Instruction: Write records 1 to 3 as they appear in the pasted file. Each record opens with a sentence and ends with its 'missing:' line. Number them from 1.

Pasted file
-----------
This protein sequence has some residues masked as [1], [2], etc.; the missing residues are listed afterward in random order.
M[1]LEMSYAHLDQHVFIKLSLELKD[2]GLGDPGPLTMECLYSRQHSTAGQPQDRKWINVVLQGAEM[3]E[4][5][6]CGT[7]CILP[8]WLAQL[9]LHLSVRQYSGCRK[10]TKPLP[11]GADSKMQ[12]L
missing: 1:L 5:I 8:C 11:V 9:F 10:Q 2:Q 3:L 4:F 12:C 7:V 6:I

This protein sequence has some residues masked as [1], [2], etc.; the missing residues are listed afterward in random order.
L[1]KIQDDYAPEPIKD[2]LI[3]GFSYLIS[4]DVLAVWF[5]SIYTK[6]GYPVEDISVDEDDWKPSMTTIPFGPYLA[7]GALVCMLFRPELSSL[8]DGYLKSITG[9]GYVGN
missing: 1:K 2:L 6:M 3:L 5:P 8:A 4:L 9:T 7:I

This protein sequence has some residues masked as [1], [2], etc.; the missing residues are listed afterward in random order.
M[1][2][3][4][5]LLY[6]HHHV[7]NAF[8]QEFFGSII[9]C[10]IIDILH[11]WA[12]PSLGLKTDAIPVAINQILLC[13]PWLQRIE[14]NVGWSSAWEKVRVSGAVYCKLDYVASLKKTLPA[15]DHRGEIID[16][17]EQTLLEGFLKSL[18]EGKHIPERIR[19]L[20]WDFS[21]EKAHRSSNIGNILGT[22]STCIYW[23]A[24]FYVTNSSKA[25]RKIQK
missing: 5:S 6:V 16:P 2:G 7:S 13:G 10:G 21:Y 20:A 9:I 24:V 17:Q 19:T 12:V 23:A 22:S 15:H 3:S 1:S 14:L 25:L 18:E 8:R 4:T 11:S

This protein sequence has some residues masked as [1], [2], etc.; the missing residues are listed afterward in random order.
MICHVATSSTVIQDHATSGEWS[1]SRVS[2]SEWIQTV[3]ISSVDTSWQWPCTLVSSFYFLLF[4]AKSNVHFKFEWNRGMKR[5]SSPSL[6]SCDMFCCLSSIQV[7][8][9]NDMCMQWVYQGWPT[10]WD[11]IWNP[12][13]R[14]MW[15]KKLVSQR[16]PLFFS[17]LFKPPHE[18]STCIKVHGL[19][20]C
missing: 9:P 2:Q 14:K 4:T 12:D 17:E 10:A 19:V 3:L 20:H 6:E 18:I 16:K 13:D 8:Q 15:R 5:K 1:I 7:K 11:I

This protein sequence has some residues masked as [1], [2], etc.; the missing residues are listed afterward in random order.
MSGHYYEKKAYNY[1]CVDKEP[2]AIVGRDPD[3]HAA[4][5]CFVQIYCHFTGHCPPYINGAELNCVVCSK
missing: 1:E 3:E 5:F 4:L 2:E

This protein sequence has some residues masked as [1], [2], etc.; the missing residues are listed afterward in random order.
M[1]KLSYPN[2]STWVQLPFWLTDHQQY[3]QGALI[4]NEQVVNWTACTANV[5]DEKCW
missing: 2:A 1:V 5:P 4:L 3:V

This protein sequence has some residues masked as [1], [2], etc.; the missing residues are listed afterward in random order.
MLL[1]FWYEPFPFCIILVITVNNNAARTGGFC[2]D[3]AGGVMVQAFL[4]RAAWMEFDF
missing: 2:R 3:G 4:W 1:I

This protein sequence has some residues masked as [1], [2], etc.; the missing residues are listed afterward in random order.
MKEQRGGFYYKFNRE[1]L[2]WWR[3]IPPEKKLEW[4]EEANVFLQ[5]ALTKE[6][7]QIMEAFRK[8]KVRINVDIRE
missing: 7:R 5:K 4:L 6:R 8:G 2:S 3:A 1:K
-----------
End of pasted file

This protein sequence has some residues masked as [1], [2], etc.; the missing residues are listed afterward in random order.
M[1]LEMSYAHLDQHVFIKLSLELKD[2]GLGDPGPLTMECLYSRQHSTAGQPQDRKWINVVLQGAEM[3]E[4][5][6]CGT[7]CILP[8]WLAQL[9]LHLSVRQYSGCRK[10]TKPLP[11]GADSKMQ[12]L
missing: 1:L 5:I 8:C 11:V 9:F 10:Q 2:Q 3:L 4:F 12:C 7:V 6:I

This protein sequence has some residues masked as [1], [2], etc.; the missing residues are listed afterward in random order.
L[1]KIQDDYAPEPIKD[2]LI[3]GFSYLIS[4]DVLAVWF[5]SIYTK[6]GYPVEDISVDEDDWKPSMTTIPFGPYLA[7]GALVCMLFRPELSSL[8]DGYLKSITG[9]GYVGN
missing: 1:K 2:L 6:M 3:L 5:P 8:A 4:L 9:T 7:I

This protein sequence has some residues masked as [1], [2], etc.; the missing residues are listed afterward in random order.
M[1][2][3][4][5]LLY[6]HHHV[7]NAF[8]QEFFGSII[9]C[10]IIDILH[11]WA[12]PSLGLKTDAIPVAINQILLC[13]PWLQRIE[14]NVGWSSAWEKVRVSGAVYCKLDYVASLKKTLPA[15]DHRGEIID[16][17]EQTLLEGFLKSL[18]EGKHIPERIR[19]L[20]WDFS[21]EKAHRSSNIGNILGT[22]STCIYW[23]A[24]FYVTNSSKA[25]RKIQK
missing: 5:S 6:V 16:P 2:G 7:S 13:G 10:G 21:Y 20:A 9:I 24:V 17:Q 19:T 12:V 23:A 22:S 15:H 3:S 1:S 14:L 25:L 18:E 8:R 4:T 11:S